Like many people, I've had my fair share of difficulty sleeping. But, along with breathing and eating, sleep is one of the most important pillars of physical health. If you track your mood, you will find that like a child, when you lack sleep you are more irritable and more vulnerable to stressors. As adults, we learn to cover up and ignore the effects of sleep deprivation, much to our own detriment.
Recently, I have generally been able to keep my sleep debt to a minimum. How do I do it? Aside from all the usual advice -- like avoiding caffeine and alcohol, exercising daily, managing stress and establishing a bedtime ritual and a distraction-free sleep environment -- there are three specific techniques I find particularly useful.
1. Establish a Sleep Baseline
How much sleep do you need? As much as your body tells you it needs. You need to listen to your body, establish a "sleep baseline" and then prioritize sleep above other less important activities -- like watching TV, checking your phone and playing video games.
To establish a baseline, take a week and give yourself permission to sleep as much as you want (while avoiding caffeine). This is best done during a vacation or over the holidays. Track exactly how many hours of sleep you get per night, disregarding days when you may still be catching up from accumulated sleep deprivation. After establishing a steady pattern and zeroing in on a regular number of hours, this becomes your baseline and your target. Typically, this will be somewhere around seven to nine hours. If it is a lot less, there is a very slight chance that you are one of the few who truly needs less sleep, but chances are better that you didn't really let yourself sleep.
2. Track Your Sleep, but Don't Lose Sleep Over It
To prioritize sleep over other activities, you just need to track it. Every morning, simply write down if you hit your target for that night. This is the easiest form of tracking -- you simply get a pass or fail. Even if you are just 15 minutes shy of your target, this counts as a fail.
It will be hard to hit your target at first, but you need to keep striving, and the best way to do that is to have a little logbook, sticky note or calendar entry to act as a gentle reminder. Don't beat yourself up if you fail, but do take the steps necessary to get back on track.
3. Iterative Visualization -- Building Colorful Cubes in Your Mind
Invariably, there will be nights when you find it difficult to sleep. Here's a particular technique I've developed that always lulls me to sleep.
The technique is based roughly on the classic "counting sheep," but counting is not challenging enough to engage your brain in ways that will keep you from thinking and worrying. This technique addresses these shortcomings in several ways. Here are the steps:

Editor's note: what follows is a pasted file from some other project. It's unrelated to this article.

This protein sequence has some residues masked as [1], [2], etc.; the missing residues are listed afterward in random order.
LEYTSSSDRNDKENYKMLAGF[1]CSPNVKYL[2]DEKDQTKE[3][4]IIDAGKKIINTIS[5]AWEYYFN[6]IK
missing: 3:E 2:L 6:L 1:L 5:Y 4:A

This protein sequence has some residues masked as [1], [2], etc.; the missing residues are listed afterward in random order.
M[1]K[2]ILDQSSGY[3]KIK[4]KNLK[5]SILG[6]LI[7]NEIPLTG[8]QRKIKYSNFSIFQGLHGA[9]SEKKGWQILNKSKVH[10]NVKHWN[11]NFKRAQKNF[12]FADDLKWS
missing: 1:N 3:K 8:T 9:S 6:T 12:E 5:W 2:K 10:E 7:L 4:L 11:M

- Establish your breath. After getting comfortable in bed, establish your breathing rate by simply counting to 100 in your head. The whole point of this step is to distract yourself from your breath long enough that it falls into its natural rhythm.
- Build a cube. While maintaining your breath, in your mind you will build a 6-by-6-by-6 cube of blocks. Imagine something shaped like a Rubik's cube, only bigger. Each of the six horizontal layers of the cube are built from cubical blocks, all the same color, which follow the colors of the rainbow. So the first layer consists of 36 red blocks, the second layer of 36 orange blocks, then yellow, green, blue and purple. All in all, you will only place 216 blocks, but you will do it in such a way that you will likely fall asleep before you finish. Here's how:
- - Place one block per breath. Do not change the pace of your breath, keep it slow and rhythmical. As you exhale, imagine the next block being placed into its position. Imagine it as the appropriate color and mentally say to yourself the name of the color as the block is placed.
- - You can place the blocks in whatever order you like, but it's good to establish the order ahead of time. For example, you might finish one layer before moving on to the next.
- - If you ever lose your place, don't get frustrated, rejoice! This means you're starting to fall asleep. Then simply step back to the last step you can remember and continue building from that point.
- - If you manage to build the whole cube, just start again and build another one.
At an average of 10 breaths per minute, this technique will likely get you to sleep in less than 20 minutes. It works by engaging the visual, spatial, auditory, language and somatosensory portions of the brain, all at the same time. By doing this, it makes it difficult for you to be distracted by stray thoughts. It also provides milestones of progress to keep you focused, and it replaces the boring elements of counting with something a bit more playful and fun.
With these three tools, your chances of getting a good night's rest will be greatly increased, and all of the ensuing benefits will be yours.
This post originally appeared as Building a Solid Foundation for Sleep.